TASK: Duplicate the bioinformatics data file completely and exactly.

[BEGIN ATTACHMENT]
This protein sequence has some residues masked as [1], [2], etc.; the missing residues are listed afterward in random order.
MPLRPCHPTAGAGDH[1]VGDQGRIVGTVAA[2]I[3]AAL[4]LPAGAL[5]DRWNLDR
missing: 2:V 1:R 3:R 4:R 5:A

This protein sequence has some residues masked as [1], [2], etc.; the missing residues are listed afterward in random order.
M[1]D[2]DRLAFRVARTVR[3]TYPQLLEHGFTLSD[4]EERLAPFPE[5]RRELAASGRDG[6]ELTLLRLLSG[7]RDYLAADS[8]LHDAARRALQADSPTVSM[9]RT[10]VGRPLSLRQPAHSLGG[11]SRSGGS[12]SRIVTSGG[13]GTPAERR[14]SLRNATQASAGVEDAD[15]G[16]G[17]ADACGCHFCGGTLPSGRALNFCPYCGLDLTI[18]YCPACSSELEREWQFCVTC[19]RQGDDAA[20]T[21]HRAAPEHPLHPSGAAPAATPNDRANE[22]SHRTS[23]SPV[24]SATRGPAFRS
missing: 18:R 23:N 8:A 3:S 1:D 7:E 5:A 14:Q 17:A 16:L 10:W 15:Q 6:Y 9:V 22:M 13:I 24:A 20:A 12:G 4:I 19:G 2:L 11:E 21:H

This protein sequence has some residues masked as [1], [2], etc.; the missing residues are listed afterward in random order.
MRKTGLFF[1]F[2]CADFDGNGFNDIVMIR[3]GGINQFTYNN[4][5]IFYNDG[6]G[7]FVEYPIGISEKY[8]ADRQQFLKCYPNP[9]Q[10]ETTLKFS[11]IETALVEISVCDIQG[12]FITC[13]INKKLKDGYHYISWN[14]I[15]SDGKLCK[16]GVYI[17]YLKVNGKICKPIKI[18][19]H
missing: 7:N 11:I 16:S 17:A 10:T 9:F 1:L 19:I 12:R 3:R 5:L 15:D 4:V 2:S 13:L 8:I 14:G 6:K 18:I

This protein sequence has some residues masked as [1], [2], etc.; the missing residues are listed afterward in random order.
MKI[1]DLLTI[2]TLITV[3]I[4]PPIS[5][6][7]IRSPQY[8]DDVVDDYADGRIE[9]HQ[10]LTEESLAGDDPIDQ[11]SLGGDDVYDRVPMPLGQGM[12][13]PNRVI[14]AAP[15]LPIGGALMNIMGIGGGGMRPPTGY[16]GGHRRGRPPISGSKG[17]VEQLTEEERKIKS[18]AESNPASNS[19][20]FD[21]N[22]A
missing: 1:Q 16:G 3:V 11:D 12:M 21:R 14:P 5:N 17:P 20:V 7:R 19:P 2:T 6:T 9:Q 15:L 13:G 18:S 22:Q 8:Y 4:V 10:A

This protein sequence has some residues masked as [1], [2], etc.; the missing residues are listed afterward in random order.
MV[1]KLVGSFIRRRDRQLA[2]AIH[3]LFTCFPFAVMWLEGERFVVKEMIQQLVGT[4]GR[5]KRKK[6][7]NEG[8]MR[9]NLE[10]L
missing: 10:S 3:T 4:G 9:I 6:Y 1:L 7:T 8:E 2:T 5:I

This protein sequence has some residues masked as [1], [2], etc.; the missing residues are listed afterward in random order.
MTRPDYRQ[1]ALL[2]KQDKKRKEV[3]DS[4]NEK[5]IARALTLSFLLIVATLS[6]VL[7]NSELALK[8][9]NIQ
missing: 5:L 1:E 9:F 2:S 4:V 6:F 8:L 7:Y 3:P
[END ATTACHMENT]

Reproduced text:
This protein sequence has some residues masked as [1], [2], etc.; the missing residues are listed afterward in random order.
MPLRPCHPTAGAGDH[1]VGDQGRIVGTVAA[2]I[3]AAL[4]LPAGAL[5]DRWNLDR
missing: 2:V 1:R 3:R 4:R 5:A

This protein sequence has some residues masked as [1], [2], etc.; the missing residues are listed afterward in random order.
M[1]D[2]DRLAFRVARTVR[3]TYPQLLEHGFTLSD[4]EERLAPFPE[5]RRELAASGRDG[6]ELTLLRLLSG[7]RDYLAADS[8]LHDAARRALQADSPTVSM[9]RT[10]VGRPLSLRQPAHSLGG[11]SRSGGS[12]SRIVTSGG[13]GTPAERR[14]SLRNATQASAGVEDAD[15]G[16]G[17]ADACGCHFCGGTLPSGRALNFCPYCGLDLTI[18]YCPACSSELEREWQFCVTC[19]RQGDDAA[20]T[21]HRAAPEHPLHPSGAAPAATPNDRANE[22]SHRTS[23]SPV[24]SATRGPAFRS
missing: 18:R 23:N 8:A 3:S 1:D 7:E 5:A 14:Q 17:A 16:L 10:W 15:Q 6:Y 9:V 22:M 13:I 24:A 20:A 12:G 4:I 19:G 2:L 11:E 21:H

This protein sequence has some residues masked as [1], [2], etc.; the missing residues are listed afterward in random order.
MRKTGLFF[1]F[2]CADFDGNGFNDIVMIR[3]GGINQFTYNN[4][5]IFYNDG[6]G[7]FVEYPIGISEKY[8]ADRQQFLKCYPNP[9]Q[10]ETTLKFS[11]IETALVEISVCDIQG[12]FITC[13]INKKLKDGYHYISWN[14]I[15]SDGKLCK[16]GVYI[17]YLKVNGKICKPIKI[18][19]H
missing: 7:N 11:I 16:S 17:A 10:T 9:F 1:L 19:I 12:R 3:R 5:L 15:D 4:V 2:S 13:L 8:I 14:G 6:K 18:I

This protein sequence has some residues masked as [1], [2], etc.; the missing residues are listed afterward in random order.
MKI[1]DLLTI[2]TLITV[3]I[4]PPIS[5][6][7]IRSPQY[8]DDVVDDYADGRIE[9]HQ[10]LTEESLAGDDPIDQ[11]SLGGDDVYDRVPMPLGQGM[12][13]PNRVI[14]AAP[15]LPIGGALMNIMGIGGGGMRPPTGY[16]GGHRRGRPPISGSKG[17]VEQLTEEERKIKS[18]AESNPASNS[19][20]FD[21]N[22]A
missing: 1:Q 16:G 3:V 11:D 12:M 21:R 14:P 5:N 17:P 20:V 7:R 19:P 2:T 6:T 9:Q 15:L 13:G 18:S 22:Q 8:Y 4:V 10:A

This protein sequence has some residues masked as [1], [2], etc.; the missing residues are listed afterward in random order.
MV[1]KLVGSFIRRRDRQLA[2]AIH[3]LFTCFPFAVMWLEGERFVVKEMIQQLVGT[4]GR[5]KRKK[6][7]NEG[8]MR[9]NLE[10]L
missing: 10:S 3:T 4:G 9:I 6:Y 1:L 7:T 8:E 2:T 5:I

This protein sequence has some residues masked as [1], [2], etc.; the missing residues are listed afterward in random order.
MTRPDYRQ[1]ALL[2]KQDKKRKEV[3]DS[4]NEK[5]IARALTLSFLLIVATLS[6]VL[7]NSELALK[8][9]NIQ
missing: 5:L 1:E 9:F 2:S 4:V 6:F 8:L 7:Y 3:P